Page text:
|Publication number||US5020136 A|
|Application number||US 07/465,571|
|Publication date||28 May 1991|
|Filing date||18 Jan 1990|
|Priority date||21 Apr 1986|
|Publication number||07465571, 465571, US 5020136 A, US 5020136A, US-A-5020136, US5020136 A, US5020136A|
|Inventors||Stelios J. Patsiokas, Oscar M. Garay, Quirino Balzano|
|Original Assignee||Motorola, Inc.|
|Export Citation||BiBTeX, EndNote, RefMan|
|Patent Citations (9), Referenced by (49), Classifications (21), Legal Events (4)|
|External Links: USPTO, USPTO Assignment, Espacenet|
This application is a continuation of application No. 06/854,218 filed Apr. 21, 1986 and now abandoned, which is a continuation-in-part of application Ser. No. 596,800, filed Apr. 4, 1984, now abandoned.
1. Field of the Invention
This invention relates generally to the field of antenna structures for two-way portable transceivers. More particularly, this invention relates to low profile antenna structures suitable for packaging within the battery enclosure of a portable two-way transceiver.
One antenna which is useable in the present invention is described and claimed in the copending U.S. patent application of Stelios J. Patsiokas entitled "Low Profile Antenna Suitable For Use With Two-Way Portable Transceivers", Ser. No. 596,862, filed Apr. 4, 1984, now U.S. Pat. No. 4,571,863 and assigned to Motorola, Inc., the assignee of the present invention. Such patent application, Ser. No. 596,862, is hereby incorporated by reference and made a part hereof as if fully disclosed herein.
A conventional portable two-way transceiver is depicted generally as transceiver 10 in FIG. 1. An exemplary transceiver is the 800 MHz MX-300 series of radios manufactured by Motorola, Inc., the Assignee of the present invention. Such transceivers normally include an external antenna 12 attached to the uppermost portion of transceiver 10. The electronic circuitry which makes up the transmitter and receiver is normally housed primarily in a housing 14. A battery pack 16 typically attaches to the bottom portion of housing 14. This battery pack normally encloses one or more electrical battery cells along with associated decoupling components and circuitry necessary to effect and control charging of the battery cells.
Transceiver 10 is shown to have an overall height of L1 made up of the height of the antenna shown as L2, the height of the housing shown as L3 and the height of the battery pack shown as L4. For a typical model of the MX-300 series transceiver, the overall height L1 is approximately 15.4 inches, L2 is approximately 7.7 inches, L3 is approximately 4.1 inches, and L4 is approximately 3.6 inches.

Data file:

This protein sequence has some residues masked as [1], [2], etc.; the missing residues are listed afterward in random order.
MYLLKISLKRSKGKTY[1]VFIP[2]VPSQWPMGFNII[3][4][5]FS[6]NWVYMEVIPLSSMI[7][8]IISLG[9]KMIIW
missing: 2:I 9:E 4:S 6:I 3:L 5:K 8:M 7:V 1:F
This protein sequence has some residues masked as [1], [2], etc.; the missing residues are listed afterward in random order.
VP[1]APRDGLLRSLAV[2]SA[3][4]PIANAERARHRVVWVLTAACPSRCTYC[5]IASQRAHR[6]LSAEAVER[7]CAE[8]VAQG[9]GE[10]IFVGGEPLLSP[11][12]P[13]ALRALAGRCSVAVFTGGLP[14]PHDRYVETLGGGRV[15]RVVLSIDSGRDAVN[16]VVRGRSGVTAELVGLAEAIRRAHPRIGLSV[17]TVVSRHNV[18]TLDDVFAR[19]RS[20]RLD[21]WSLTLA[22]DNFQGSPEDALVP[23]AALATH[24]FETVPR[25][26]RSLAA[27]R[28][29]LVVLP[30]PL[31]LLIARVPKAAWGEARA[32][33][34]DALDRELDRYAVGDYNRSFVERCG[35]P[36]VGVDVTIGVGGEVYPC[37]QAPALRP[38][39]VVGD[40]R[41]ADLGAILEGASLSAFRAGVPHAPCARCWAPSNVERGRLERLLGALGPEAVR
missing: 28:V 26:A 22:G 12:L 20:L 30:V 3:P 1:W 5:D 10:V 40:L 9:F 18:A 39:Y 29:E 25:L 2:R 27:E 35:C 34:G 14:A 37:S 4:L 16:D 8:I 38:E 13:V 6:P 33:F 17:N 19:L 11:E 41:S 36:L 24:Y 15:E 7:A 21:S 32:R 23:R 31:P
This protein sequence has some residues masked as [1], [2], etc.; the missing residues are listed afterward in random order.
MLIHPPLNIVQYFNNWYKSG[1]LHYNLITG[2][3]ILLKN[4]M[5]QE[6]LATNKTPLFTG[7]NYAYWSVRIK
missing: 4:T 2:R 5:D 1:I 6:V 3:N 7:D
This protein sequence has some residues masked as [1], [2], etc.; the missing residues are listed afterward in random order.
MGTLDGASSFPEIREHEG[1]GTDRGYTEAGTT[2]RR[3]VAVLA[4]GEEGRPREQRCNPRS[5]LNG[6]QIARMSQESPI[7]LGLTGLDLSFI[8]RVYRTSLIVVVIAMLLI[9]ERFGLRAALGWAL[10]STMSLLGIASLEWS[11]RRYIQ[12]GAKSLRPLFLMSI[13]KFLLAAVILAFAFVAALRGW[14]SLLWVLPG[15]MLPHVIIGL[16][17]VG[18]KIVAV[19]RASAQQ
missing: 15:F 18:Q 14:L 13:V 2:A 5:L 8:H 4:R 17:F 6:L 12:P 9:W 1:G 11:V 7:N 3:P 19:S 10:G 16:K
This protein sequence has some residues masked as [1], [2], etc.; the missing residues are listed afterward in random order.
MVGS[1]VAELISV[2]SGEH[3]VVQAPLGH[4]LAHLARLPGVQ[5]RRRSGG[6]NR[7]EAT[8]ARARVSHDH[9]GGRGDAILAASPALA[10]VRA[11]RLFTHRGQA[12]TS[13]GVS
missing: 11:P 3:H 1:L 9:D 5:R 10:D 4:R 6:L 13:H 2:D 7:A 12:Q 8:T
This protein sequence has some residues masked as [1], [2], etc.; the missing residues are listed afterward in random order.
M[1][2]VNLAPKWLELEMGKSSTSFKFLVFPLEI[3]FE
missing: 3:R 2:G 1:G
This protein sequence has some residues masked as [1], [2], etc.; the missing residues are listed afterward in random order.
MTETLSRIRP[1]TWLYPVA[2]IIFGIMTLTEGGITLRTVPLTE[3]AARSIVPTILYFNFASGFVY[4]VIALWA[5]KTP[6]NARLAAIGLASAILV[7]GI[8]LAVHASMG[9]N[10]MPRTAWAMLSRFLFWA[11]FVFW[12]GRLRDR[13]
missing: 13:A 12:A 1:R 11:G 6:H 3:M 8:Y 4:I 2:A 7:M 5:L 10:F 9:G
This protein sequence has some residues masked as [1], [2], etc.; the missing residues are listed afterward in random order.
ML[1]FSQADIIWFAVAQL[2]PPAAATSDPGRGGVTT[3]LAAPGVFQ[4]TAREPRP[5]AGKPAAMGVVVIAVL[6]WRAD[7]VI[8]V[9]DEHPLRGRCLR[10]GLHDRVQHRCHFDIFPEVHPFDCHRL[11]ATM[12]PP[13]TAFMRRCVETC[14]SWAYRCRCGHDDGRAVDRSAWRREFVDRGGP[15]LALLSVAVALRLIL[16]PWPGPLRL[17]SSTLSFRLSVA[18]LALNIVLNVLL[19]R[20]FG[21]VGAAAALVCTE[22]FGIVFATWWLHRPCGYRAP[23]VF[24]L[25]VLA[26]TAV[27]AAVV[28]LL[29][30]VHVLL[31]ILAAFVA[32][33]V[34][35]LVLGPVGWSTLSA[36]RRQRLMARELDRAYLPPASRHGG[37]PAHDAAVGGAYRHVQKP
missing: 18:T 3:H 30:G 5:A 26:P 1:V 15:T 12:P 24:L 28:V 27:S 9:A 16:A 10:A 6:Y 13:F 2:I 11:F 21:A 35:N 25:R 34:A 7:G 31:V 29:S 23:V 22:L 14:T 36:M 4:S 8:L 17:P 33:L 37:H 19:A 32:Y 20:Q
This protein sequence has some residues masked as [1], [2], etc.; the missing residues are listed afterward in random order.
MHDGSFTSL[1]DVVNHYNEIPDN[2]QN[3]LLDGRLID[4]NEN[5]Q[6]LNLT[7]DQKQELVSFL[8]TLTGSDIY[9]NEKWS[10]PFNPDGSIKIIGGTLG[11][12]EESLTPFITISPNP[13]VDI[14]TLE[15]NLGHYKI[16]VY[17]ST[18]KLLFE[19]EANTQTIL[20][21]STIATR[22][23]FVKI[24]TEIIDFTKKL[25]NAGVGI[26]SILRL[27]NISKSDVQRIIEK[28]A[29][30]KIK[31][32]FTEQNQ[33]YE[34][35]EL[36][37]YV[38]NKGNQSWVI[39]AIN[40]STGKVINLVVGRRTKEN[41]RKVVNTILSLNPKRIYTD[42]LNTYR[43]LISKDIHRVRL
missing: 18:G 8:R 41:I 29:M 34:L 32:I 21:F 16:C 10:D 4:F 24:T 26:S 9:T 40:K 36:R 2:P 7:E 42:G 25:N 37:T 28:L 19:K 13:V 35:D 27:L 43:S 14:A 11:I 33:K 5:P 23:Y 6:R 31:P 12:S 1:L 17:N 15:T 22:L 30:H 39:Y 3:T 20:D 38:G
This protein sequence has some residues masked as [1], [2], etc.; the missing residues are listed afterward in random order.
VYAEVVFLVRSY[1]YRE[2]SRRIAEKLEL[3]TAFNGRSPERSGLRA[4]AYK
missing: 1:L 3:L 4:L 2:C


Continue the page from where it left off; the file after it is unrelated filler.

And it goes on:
The present invention allows for elimination of the conventional top-mounted antenna 12 and provides for a highly efficient radiating structure which may be placed within the battery pack. The resulting configuration is shown in FIG. 2 generally as transceiver 20. By utilizing the present invention the overall height may be significantly reduced. The resulting transceiver 20 has an overall height shown as L5 made u of the height of transceiver housing 14 which remains unchanged and the slightly increased height of the battery pack/antenna 22 shown as L6. In one embodiment of the present invention, height L6 is only 4.6 inches resulting in an overall height L5 of 8.7 inches without sacrifice of battery capacity. This is an overall reduction in height of 6.7 inches. Of course, further height reductions are possible if battery life is not a prime consideration. This height reduction is possible without significant compromise of antenna performance.
While the specific antenna configuration disclosed herein may be utilized in locations other than a battery housing, a number of important advantages are attained by placing the antenna in the battery compartment. The electrical battery cells provide an excellent counterpoise for operation of the antenna structure and help shield radiation from sensitive radio components. In addition, the antenna is well protected and less likely to be damaged when enclosed within the battery pack. Also, by removing the antenna from the upper surface of transceiver housing 14, more vital space for transceiver controls is free. This aspect is becoming increasingly important as the level of complexity of two-way portable transceivers rapidly increases.
It is an object of the present invention to provide an improved antenna structure.
It is another object of the present invention to provide an improved low profile antenna structure suitable for use inside the battery pack of a two-way portable transceiver.